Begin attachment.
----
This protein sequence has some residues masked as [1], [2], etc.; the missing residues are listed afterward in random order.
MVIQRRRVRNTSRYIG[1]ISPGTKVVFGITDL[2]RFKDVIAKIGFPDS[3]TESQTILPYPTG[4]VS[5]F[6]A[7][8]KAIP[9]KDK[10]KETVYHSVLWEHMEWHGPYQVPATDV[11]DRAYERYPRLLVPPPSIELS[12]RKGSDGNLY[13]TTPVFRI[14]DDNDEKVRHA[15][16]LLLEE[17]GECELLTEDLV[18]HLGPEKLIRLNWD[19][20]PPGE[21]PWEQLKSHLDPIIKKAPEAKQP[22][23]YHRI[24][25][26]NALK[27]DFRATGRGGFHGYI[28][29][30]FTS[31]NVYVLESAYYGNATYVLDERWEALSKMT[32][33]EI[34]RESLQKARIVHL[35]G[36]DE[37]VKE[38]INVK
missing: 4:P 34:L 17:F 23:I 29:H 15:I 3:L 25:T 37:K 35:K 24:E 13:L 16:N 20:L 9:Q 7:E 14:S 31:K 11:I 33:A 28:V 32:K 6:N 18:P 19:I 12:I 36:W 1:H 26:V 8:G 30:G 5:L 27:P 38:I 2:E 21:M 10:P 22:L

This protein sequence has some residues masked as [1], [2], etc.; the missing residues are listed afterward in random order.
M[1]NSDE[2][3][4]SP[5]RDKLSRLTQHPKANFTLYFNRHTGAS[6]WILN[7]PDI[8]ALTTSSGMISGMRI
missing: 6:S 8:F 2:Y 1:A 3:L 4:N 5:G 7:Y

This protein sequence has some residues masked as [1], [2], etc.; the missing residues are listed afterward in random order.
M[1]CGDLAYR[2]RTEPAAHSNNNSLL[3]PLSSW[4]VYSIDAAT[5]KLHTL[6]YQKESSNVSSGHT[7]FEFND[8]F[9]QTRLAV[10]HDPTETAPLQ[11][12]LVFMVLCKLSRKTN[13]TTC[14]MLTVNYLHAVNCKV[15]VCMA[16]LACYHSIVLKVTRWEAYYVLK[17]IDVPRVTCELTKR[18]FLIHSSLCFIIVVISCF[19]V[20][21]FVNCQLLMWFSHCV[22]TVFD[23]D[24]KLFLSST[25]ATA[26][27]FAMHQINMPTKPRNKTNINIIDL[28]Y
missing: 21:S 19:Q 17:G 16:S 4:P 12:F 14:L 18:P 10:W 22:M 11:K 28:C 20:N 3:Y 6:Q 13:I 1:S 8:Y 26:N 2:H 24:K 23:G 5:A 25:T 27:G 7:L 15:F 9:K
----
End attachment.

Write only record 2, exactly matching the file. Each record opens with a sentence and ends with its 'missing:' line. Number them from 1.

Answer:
This protein sequence has some residues masked as [1], [2], etc.; the missing residues are listed afterward in random order.
M[1]NSDE[2][3][4]SP[5]RDKLSRLTQHPKANFTLYFNRHTGAS[6]WILN[7]PDI[8]ALTTSSGMISGMRI
missing: 6:S 8:F 2:Y 1:A 3:L 4:N 5:G 7:Y